Mythbusters: The Perfect College

By Tom

I love autumn. It’s my favorite season of the year. The brisk days, the changing leaves, apple cider… it’s an exciting and invigorating time. And now that I’m working in college admissions, autumn brings back fond memories of my own senior year in high school – the campus visits, the final decisions of where I would apply, and the act of actually, really, truly applying to college.

They say that when you visit colleges, you’ll eventually walk onto a particular campus and have that “click” moment when you realize that this place is the right fit, the perfect school. In fact, I hear a lot of people talking about this experience – I think it’s become part of college admission lore (right alongside the story that community service trumps any other form of involvement and that the FAFSA determines how much financial aid you receive). As with any lore, there is some truth and some myth to it. In this case, I think it’s true for some people and not true for others.

I never had that sort of “click” experience in my own college search process, nor did I identify one single “perfect school” for myself. Instead, I visited a number of campuses that I liked, where I could definitely see myself fitting in and thriving. And if that’s your story, let me reassure you that there’s absolutely nothing wrong with it.

In fact, there are a lot of advantages for those of us who don’t find the perfect school: we can keep our options open, weigh advantages and disadvantages, and see what the application process brings us. For me, financial aid ultimately became a significant factor in my decision, and that was totally okay, since I could see myself at any number of colleges and allowed finances to help narrow my options.

Now, don’t get me wrong – some of you will definitely have the “click” moment and find your one top school. And I hope that for many of you, that school will be the University of Richmond! Early Decision can become a great option for students who are 100% sure of where they want to be, and there is something very exciting about having that moment and knowing you have a runaway first choice.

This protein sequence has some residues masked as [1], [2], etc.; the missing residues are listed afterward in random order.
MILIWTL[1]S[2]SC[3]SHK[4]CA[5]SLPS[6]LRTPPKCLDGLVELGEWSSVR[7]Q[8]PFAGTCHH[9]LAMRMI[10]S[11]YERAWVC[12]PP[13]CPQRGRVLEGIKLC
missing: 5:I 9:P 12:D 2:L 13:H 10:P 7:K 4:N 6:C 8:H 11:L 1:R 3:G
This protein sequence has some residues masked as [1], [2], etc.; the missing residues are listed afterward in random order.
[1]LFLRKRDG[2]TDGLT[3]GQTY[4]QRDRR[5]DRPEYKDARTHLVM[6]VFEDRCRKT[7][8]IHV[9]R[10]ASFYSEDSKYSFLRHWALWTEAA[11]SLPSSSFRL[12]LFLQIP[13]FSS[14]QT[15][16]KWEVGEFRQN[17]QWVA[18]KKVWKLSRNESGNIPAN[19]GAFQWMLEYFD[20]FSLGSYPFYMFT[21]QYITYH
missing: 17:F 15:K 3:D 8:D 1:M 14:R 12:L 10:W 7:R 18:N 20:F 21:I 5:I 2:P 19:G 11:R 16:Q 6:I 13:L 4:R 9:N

I should note, however, that I don’t ultimately believe there is such a thing as one single, perfect school for anyone, even those who are 100% sure of a top choice (there’s an important distinction between a top choice and a perfect school). There are hundreds of excellent institutions of higher education across this country and beyond, and you can receive a great education – and truly fit in – at any number of them. I firmly believe this. Even if you identify one top choice school, you have to recognize that colleges also have to make decisions about who they feel is best suited for their campuses. I don’t mean to be a downer, but I would point out that I have heard dozens of stories of students who don’t get into their top choice (“perfect”) school and instead find themselves perfectly happy and excited at another – in fact, exceptions to this are rare in my experience. It’s important that you always remain open to different options at the most basic level.

So is the perfect school a reality? No. Instead, I think it’s a reality that some students have a “click” moment and identify the one place they most want to be, and that some students don’t. And I think both are entirely valid experiences.


  1. jay
    Posted October 6, 2008 at 9:16 pm | Permalink

    where are you now, tom??

  2. Tom
    Posted October 9, 2008 at 1:10 pm | Permalink

    Hi Jay,

    I started writing this entry on a plane from Denver to Albuquerque, and it was posted from my hotel room in Albuquerque. But I’m now writing this comment from a Panera in Detroit. I have been all over the country in the past three weeks, and looking forward to getting home to Richmond tonight.

    Panera, incidentally, is my best friend on the road, since I can get a healthy meal AND free wi-fi.

    And let me throw in a shout-out to all the phenomenal students I’ve met in Colorado, New Mexico, and Michigan. Y’all rock!

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  1. […] search does not end with the discovery of one top-choice school (this was the case for me; see my post from last year on “the perfect college”). But for some the search does end this way. Some students […]

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